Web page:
Merion, PA Senator John Heinz Plane Crash, Apr 1991
STATE IN MOURNING -- HEINZ DEATH A SHOCK.
Merion, Pa. (AP) -- Stunned Pennsylvanians grieve the loss of U.S. SEN. JOHN HEINZ III today as the National Transportation Safety Board investigates the cause of the midair crash that claimed his life Thursday.
The NTSB has promised a speedy but thorough investigation of the crash that left HEINZ and six others dead.
"We will be conducting this as a major accident investigation with a full team on board," NTSB vice chairman Susan M. Coughlin said after she arrived at the scene Thursday evening.
As firefighters plucked a red scarf and other debris from the collision out of a nearby tree, Mrs. Coughlin said the seven-member team would review everything from qualifications of the pilots and integrity of aircraft to air traffic control involvement.
Asked why it was a major investigation, she said "because it's a midair collision."
The crash shortly after noon Thursday killed HEINZ and the two pilots, RICHARD SHRECK, Montoursville, Pa., and TROND STEGEN, Hughesville, Pa., in his twin engine Aerostar PA60, two pilots, CHARLES J. BURKE, 42, Coatesville, Pa., and MICHAEL POZZANI, 43, Elverson, Pa., in a Sun Co. Bell 412 helicopter, and two children, RACHEL BLUM and LAUREN FRENDLICH, on the grounds of Merion Elementary School.
Three other children and two school employees also were injured.
John Fowler, 48, the school's head custodian, said only a few children were outside at the time. Most were in class or at lunch.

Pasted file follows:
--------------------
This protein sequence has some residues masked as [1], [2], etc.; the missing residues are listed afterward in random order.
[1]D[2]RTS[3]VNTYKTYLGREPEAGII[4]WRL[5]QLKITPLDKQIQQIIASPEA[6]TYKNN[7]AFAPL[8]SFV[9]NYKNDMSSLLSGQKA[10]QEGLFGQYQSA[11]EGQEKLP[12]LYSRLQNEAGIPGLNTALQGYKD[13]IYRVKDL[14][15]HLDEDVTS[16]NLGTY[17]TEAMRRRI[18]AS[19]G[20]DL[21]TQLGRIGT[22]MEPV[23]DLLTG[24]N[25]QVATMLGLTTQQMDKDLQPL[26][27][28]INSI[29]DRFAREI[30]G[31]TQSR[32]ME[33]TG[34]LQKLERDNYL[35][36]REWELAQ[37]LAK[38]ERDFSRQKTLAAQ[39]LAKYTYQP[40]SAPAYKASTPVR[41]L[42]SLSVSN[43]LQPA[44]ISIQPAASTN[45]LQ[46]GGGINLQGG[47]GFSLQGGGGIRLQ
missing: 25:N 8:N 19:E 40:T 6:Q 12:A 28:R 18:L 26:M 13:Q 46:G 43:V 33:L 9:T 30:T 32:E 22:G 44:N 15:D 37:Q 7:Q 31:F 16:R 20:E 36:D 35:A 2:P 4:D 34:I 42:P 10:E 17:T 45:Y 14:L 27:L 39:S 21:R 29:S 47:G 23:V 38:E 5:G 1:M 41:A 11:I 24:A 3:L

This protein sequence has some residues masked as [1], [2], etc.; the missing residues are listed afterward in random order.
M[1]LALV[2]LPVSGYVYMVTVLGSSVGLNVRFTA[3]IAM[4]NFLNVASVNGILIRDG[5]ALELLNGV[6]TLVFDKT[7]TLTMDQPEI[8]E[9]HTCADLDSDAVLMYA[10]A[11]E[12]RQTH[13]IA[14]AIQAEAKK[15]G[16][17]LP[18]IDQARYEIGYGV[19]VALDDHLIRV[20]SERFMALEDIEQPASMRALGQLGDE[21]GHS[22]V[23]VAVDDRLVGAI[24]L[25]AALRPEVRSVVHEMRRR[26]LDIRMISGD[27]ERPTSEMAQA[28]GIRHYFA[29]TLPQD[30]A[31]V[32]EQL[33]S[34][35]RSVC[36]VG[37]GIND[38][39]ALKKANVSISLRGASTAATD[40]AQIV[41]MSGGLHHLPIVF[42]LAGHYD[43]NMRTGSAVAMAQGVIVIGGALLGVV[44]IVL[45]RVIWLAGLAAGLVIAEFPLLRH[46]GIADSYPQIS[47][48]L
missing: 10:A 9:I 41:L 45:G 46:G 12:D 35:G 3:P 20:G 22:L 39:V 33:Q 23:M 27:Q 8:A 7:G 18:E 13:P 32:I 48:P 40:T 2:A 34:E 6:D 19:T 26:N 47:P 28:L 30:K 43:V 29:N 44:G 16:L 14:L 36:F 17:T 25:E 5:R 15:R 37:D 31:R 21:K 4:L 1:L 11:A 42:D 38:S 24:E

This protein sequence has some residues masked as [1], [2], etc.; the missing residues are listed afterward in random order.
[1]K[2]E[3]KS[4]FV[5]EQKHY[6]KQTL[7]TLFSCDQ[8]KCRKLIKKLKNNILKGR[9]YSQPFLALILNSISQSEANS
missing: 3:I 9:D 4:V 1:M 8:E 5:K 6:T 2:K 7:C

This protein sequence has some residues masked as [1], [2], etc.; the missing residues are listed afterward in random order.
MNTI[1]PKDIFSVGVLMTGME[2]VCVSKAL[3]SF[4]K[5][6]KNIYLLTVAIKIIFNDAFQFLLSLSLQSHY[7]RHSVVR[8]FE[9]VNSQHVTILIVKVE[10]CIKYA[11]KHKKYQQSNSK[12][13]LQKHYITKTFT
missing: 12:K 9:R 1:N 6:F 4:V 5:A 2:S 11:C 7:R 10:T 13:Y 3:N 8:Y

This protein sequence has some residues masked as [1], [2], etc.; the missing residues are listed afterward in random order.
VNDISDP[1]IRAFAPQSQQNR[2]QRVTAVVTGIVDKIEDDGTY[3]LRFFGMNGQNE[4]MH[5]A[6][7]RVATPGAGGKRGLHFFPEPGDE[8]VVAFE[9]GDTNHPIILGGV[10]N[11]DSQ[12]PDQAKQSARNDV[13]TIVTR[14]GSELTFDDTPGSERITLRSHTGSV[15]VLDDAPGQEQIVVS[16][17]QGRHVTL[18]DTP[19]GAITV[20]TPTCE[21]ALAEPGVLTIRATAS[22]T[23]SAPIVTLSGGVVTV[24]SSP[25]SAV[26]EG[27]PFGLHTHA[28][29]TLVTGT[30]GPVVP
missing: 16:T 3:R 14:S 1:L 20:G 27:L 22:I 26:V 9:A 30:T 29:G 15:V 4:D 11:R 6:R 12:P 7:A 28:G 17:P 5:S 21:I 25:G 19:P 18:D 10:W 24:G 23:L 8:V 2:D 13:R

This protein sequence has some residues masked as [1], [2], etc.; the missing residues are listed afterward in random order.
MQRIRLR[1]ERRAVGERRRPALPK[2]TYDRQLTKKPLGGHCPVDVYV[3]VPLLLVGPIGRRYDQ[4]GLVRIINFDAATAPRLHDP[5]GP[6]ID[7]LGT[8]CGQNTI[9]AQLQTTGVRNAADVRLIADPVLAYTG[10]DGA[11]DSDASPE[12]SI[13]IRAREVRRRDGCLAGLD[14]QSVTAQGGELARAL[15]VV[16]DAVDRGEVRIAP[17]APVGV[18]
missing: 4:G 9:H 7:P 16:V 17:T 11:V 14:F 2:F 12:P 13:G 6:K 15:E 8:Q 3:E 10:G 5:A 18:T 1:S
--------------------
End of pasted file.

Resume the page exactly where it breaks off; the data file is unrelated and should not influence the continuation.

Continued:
"Fifteen minutes later, there would have been 400 kids where the helicopter came down," Fowler said.
HEINZ'S death stunned lawmakers in Washington and Harrisburg, where he was remembered as a rising Republican star and an advocate of the elderly and the U.S. steel industry.
"The people of Pennsylvania have lost a great leader and the nation has lost a great senator," President Bush said in a statement issued in California. He said HEINZ had been a "close friend of our family."
Late Thursday night, HEINZ'S Senate Special Committee on Aging hearing today at the federal courthouse in Philadelphia on telephone marketing scams and Medicare. The helicopter was headed to Radnor to pick up members of Sun Co's board of directors which had just concluded a meeting, company president Robert Campbell said.
NTSB regional official Gregory Faith said flight recorders had been on both the Aerostar and the helicopter. Not all helicopters carry flight recorders. He said investigators would try to retrieve information from it, "if there's enough to read."
The two schoolchildren were identified as RACHEL BLUM and LAUREN FRENDLICH, both 6 to 8 years old.
Valley Independent Monesson Pennsylvania 1991-04-05